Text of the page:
The Falls of Glomach are perhaps the most magnificent waterfalls in Britain, with a single leap of 113 metres (370 feet) The Falls of Glomach (Glomach means gloomy) are 375 feet high and as such are the highest falls in the country. However the walk up to the falls is spectacular and there is plenty to take in on the your journey. The falls are at the end of a 2.5 mile (approximate) moderate uphill walk from the car park at Dorusduain on the old A87. Most people of ordinary fitness take their time and allow around 5 hours for the round trip. The falls are best after rain however it should be noted that thick mist regularly hangs over the hills in these conditions, especially near the end of the track leading to the gully where the falls are and its very easy for the inexperienced to get lost if the mist comes down. Be careful and preferably go up with someone who has been before and knows the way. In the summer on good weather days the water may not be as spectacular but the views are great! There are Ranger guided walks with The National Trust of Scotland up to the falls in the summer months.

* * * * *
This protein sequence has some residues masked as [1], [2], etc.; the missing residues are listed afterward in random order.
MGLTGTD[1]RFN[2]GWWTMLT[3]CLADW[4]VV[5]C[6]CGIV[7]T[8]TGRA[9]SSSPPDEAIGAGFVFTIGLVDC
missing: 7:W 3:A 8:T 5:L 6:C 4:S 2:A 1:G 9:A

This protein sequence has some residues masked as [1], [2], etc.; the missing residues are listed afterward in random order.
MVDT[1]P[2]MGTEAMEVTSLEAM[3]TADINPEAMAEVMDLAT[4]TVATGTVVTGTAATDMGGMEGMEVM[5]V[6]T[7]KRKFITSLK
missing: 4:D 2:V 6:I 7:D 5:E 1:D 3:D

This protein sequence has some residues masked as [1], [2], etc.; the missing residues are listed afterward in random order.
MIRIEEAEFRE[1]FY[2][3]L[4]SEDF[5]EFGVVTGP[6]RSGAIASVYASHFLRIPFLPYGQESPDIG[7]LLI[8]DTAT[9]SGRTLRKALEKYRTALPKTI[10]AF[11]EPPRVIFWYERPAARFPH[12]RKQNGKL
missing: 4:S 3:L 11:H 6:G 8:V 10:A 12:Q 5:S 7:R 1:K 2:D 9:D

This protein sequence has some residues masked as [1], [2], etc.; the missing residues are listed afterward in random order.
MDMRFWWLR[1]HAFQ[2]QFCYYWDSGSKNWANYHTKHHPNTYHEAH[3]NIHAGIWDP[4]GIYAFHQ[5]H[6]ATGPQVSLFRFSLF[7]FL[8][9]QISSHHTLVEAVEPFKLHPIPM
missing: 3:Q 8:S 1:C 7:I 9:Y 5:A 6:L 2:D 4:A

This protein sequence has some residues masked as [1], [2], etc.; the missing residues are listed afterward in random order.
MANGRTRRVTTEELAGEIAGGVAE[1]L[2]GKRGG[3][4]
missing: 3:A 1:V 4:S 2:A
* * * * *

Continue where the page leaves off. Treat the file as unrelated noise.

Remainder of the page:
Falls of Glomach
The Falls of Glomach are perhaps the most magnificent waterfalls in Britain, with a single leap of 113 metres (370 feet) The Falls of Glomach (Glomach means gloomy) are 375 feet high and as such are the highest falls in the country. However the walk up to the falls is spectacular and there is plenty to take in on the your journey. The falls are at the end of a 2.5 mile (approximate) moderate uphill walk from the car park at Dorusduain on the old A87. Most people of ordinary fitness take their time and allow around 5 hours for the round trip. The falls are best after rain however it should be noted that thick mist regularly hangs over the hills in these conditions, especially near the end of the track leading to the gully where the falls are and its very easy for the inexperienced to get lost if the mist comes down. Be careful and preferably go up with someone who has been before and knows the way. In the summer on good weather days the water may not be as spectacular but the views are great! There are Ranger guided walks with The National Trust of Scotland up to the falls in the summer months.